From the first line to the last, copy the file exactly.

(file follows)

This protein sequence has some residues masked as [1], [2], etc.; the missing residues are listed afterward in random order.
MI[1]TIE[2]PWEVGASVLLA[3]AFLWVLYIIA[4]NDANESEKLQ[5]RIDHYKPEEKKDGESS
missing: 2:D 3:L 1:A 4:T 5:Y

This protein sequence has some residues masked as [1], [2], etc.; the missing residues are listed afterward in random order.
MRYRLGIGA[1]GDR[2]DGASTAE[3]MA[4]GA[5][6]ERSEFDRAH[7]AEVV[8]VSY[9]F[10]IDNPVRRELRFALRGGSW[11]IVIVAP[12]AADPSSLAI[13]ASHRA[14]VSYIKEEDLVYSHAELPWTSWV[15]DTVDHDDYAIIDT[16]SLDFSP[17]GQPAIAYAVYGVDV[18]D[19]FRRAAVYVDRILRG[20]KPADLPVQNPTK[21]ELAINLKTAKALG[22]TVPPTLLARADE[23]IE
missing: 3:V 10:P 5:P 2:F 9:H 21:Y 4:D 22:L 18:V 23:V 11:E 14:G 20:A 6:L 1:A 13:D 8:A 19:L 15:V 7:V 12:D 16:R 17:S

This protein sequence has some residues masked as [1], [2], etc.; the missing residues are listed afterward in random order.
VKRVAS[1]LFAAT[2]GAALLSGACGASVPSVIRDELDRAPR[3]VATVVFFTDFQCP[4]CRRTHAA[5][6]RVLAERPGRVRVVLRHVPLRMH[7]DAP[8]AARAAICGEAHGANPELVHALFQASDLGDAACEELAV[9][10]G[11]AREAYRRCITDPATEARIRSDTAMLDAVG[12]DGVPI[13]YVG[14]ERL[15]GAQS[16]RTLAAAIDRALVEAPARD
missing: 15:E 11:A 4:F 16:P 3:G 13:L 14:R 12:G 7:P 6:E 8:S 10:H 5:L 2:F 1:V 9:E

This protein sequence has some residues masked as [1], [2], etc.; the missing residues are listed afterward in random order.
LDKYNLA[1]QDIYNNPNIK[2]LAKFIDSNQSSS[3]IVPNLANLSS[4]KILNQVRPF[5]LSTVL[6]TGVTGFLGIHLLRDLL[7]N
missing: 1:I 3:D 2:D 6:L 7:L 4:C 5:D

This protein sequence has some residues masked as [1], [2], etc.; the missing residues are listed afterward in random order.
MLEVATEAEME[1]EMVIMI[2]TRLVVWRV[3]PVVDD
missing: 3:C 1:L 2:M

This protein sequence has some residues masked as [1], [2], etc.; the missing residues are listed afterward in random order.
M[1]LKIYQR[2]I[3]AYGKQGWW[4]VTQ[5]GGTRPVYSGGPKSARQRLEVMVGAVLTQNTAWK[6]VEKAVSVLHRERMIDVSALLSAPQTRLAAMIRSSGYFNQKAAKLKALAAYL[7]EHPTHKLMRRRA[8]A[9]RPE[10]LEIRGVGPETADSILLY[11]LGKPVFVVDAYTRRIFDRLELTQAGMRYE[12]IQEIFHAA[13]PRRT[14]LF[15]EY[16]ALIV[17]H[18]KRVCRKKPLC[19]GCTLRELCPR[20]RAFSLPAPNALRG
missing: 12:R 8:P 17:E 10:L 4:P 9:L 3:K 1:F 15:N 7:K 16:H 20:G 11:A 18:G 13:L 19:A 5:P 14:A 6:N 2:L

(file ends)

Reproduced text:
This protein sequence has some residues masked as [1], [2], etc.; the missing residues are listed afterward in random order.
MI[1]TIE[2]PWEVGASVLLA[3]AFLWVLYIIA[4]NDANESEKLQ[5]RIDHYKPEEKKDGESS
missing: 2:D 3:L 1:A 4:T 5:Y

This protein sequence has some residues masked as [1], [2], etc.; the missing residues are listed afterward in random order.
MRYRLGIGA[1]GDR[2]DGASTAE[3]MA[4]GA[5][6]ERSEFDRAH[7]AEVV[8]VSY[9]F[10]IDNPVRRELRFALRGGSW[11]IVIVAP[12]AADPSSLAI[13]ASHRA[14]VSYIKEEDLVYSHAELPWTSWV[15]DTVDHDDYAIIDT[16]SLDFSP[17]GQPAIAYAVYGVDV[18]D[19]FRRAAVYVDRILRG[20]KPADLPVQNPTK[21]ELAINLKTAKALG[22]TVPPTLLARADE[23]IE
missing: 3:V 10:P 5:P 2:F 9:H 21:Y 4:D 22:L 18:V 23:V 11:E 14:G 20:A 6:L 1:A 13:D 8:A 19:L 15:V 7:V 12:D 16:R 17:S

This protein sequence has some residues masked as [1], [2], etc.; the missing residues are listed afterward in random order.
VKRVAS[1]LFAAT[2]GAALLSGACGASVPSVIRDELDRAPR[3]VATVVFFTDFQCP[4]CRRTHAA[5][6]RVLAERPGRVRVVLRHVPLRMH[7]DAP[8]AARAAICGEAHGANPELVHALFQASDLGDAACEELAV[9][10]G[11]AREAYRRCITDPATEARIRSDTAMLDAVG[12]DGVPI[13]YVG[14]ERL[15]GAQS[16]RTLAAAIDRALVEAPARD
missing: 15:E 11:A 4:F 16:P 3:G 13:L 14:R 12:G 7:P 6:E 8:S 10:H 5:L 2:F 1:V 9:E

This protein sequence has some residues masked as [1], [2], etc.; the missing residues are listed afterward in random order.
LDKYNLA[1]QDIYNNPNIK[2]LAKFIDSNQSSS[3]IVPNLANLSS[4]KILNQVRPF[5]LSTVL[6]TGVTGFLGIHLLRDLL[7]N
missing: 1:I 3:D 2:D 6:L 7:L 4:C 5:D

This protein sequence has some residues masked as [1], [2], etc.; the missing residues are listed afterward in random order.
MLEVATEAEME[1]EMVIMI[2]TRLVVWRV[3]PVVDD
missing: 3:C 1:L 2:M

This protein sequence has some residues masked as [1], [2], etc.; the missing residues are listed afterward in random order.
M[1]LKIYQR[2]I[3]AYGKQGWW[4]VTQ[5]GGTRPVYSGGPKSARQRLEVMVGAVLTQNTAWK[6]VEKAVSVLHRERMIDVSALLSAPQTRLAAMIRSSGYFNQKAAKLKALAAYL[7]EHPTHKLMRRRA[8]A[9]RPE[10]LEIRGVGPETADSILLY[11]LGKPVFVVDAYTRRIFDRLELTQAGMRYE[12]IQEIFHAA[13]PRRT[14]LF[15]EY[16]ALIV[17]H[18]KRVCRKKPLC[19]GCTLRELCPR[20]RAFSLPAPNALRG
missing: 12:R 8:P 17:E 10:L 4:P 9:L 3:K 1:F 15:N 7:K 16:H 20:G 11:A 18:G 13:L 19:A 5:P 14:A 6:N 2:L